Established as America’s first national park by President Ulysses S. Grant in 1872, the vast territory of Yellowstone was set aside for the benefit and enjoyment of present and future generations. Today this popular family vacation spot makes up the core of the Greater Yellowstone Ecosystem, a 2.2-million acre tract that’s one of the last and largest nearly intact natural ecosystems on the planet.
But while most people know Yellowstone for its spectacular geologic features, the entire region is also rich in cultural and historical significance. And this year the national park is leaning into that history as it celebrates its 150th anniversary with a renewed focus on the indigenous people who have called the area home for millennia.
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Celebrating Yellowstone’s Indigenous Heritage
Yellowstone National Park Superintendent Cam Sholly acknowledges the importance of the park’s 150th anniversary for the U.S., but says he wants to use the anniversary to fully recognize the indigenous people who lived in the region for thousands of years before it became a national park. “We’ve not always gotten the stories right at Yellowstone,” Sholly says, “[but] we are working with tribal nations to learn how we can tell their stories correctly.”
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Sholly says the park has conducted substantial outreach to Native American tribes, inviting them to participate directly in the anniversary. Multiple tribal nations will be present throughout the summer at Old Faithful as part of the Yellowstone Tribal Heritage Center project.
Tribes are also coordinating with Yellowstone to install a large teepee village in the park near the Roosevelt Arch in August, where tribal members will share their culture and heritage with visitors.
A Traditional Connection to the Land
Due to the park’s location at the convergence of the Great Plains, Great Basin, and Columbia Plateau, many Native American tribes have traditional connections to Yellowstone and its resources. For more than 10,000 years before Yellowstone became a national park, it was a place where indigenous people hunted, fished, gathered plants, quarried obsidian, and used thermal waters for religious and medicinal purposes.
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“It’s worth celebrating the idea of setting land aside for the future,” says Scott Frazier, a Crow tribal elder, Santee descendant, and member of Project Indigenous. Native American people see Yellowstone as “their mother,” says Frazier, noting “it’s a sacred place because of the expressions of the earth moving and bubbling out.”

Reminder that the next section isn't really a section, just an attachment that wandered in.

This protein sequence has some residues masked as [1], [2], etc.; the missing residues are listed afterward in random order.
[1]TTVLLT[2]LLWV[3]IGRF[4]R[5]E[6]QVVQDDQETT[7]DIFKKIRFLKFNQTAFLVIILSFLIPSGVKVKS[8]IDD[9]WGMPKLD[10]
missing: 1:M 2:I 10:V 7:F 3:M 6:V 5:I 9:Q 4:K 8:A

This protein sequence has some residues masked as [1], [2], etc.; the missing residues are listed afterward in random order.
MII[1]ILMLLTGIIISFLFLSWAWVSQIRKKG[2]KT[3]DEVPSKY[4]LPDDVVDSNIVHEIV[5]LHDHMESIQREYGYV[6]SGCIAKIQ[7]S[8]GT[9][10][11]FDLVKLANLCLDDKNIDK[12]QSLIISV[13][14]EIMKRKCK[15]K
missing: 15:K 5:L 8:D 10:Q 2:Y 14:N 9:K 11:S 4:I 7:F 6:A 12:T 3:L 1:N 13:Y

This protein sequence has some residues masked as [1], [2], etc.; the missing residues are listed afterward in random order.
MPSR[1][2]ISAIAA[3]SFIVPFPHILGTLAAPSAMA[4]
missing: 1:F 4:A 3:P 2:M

When Frazier brings students to see Old Faithful, Yellowstone’s famous geyser, he’s amazed at the “oohs and ahhs” that come from the eruptions. These reactions are real, he says, and he credits them to the renewing power of nature on the human soul.
Restoring Balance to Yellowstone
This reverence for nature hasn’t always been part of park’s story, however. Sholly says that when Yellowstone became a national park in 1872, not a single member of congress had ever visited it. And the initial park management goal was to get rid of large predators in order to protect tourists.
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“We decimated the bison population and fed bears out of garbage dumps up until the 1950s,” notes Sholly. “In the 60s and 70s, we started to wake up to conservation of the ecosystem. The reintroduction of wolves came in 1995, and today grizzly bear numbers are higher than when Yellowstone became a park. The cougars are back, and the ungulate [bison and bighorn sheep] population is now in balance. In 2022, the ecosystem of Yellowstone is healthier than when the park was founded.”
Which means this year is a great time to plan a trip to Yellowstone to celebrate both its natural and cultural significance.
Yellowstone will celebrate its 150th anniversary throughout 2022, and a small public event commemorating the anniversary will take place in the historic Old Faithful Inn on May 6, coinciding with the opening of summer vacation season.